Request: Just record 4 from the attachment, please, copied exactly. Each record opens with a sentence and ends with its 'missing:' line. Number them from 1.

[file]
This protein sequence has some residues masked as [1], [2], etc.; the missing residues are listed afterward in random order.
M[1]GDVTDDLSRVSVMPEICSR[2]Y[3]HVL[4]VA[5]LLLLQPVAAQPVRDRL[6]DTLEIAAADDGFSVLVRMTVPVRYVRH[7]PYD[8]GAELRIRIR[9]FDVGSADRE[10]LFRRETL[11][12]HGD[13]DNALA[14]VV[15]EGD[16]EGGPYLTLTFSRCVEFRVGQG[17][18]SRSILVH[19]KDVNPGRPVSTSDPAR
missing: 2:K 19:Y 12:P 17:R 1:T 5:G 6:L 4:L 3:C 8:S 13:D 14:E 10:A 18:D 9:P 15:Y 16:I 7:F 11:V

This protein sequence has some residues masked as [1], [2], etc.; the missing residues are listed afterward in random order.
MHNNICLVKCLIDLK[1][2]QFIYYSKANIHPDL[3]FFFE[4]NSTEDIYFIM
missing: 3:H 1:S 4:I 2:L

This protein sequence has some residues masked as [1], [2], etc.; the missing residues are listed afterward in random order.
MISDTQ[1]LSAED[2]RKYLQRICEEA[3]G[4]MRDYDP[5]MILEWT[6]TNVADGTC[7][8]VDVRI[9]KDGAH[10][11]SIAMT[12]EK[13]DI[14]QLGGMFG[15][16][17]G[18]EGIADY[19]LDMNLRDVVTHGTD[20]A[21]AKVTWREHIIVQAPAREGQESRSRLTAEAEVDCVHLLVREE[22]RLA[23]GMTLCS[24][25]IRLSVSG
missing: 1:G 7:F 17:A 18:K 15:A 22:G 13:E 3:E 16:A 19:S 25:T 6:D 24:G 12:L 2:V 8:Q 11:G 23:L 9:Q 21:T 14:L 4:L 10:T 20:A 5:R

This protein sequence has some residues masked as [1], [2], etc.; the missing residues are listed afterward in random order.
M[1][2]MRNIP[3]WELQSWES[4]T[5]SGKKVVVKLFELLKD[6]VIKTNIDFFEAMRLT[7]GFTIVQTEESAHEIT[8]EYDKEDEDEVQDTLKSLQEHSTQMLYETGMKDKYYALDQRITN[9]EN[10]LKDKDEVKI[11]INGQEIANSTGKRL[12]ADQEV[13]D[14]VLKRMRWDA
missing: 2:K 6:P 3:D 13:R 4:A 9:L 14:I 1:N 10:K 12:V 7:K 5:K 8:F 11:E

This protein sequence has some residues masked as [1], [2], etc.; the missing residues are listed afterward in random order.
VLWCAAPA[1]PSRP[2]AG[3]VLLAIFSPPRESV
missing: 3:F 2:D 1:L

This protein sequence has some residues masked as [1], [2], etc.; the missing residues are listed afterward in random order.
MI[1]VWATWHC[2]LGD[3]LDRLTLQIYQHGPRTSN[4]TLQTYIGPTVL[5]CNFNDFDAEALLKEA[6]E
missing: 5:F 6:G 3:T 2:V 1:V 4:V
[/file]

This protein sequence has some residues masked as [1], [2], etc.; the missing residues are listed afterward in random order.
M[1][2]MRNIP[3]WELQSWES[4]T[5]SGKKVVVKLFELLKD[6]VIKTNIDFFEAMRLT[7]GFTIVQTEESAHEIT[8]EYDKEDEDEVQDTLKSLQEHSTQMLYETGMKDKYYALDQRITN[9]EN[10]LKDKDEVKI[11]INGQEIANSTGKRL[12]ADQEV[13]D[14]VLKRMRWDA
missing: 2:K 6:P 3:D 13:R 4:A 9:L 14:I 1:N 10:K 12:V 7:K 5:K 8:F 11:E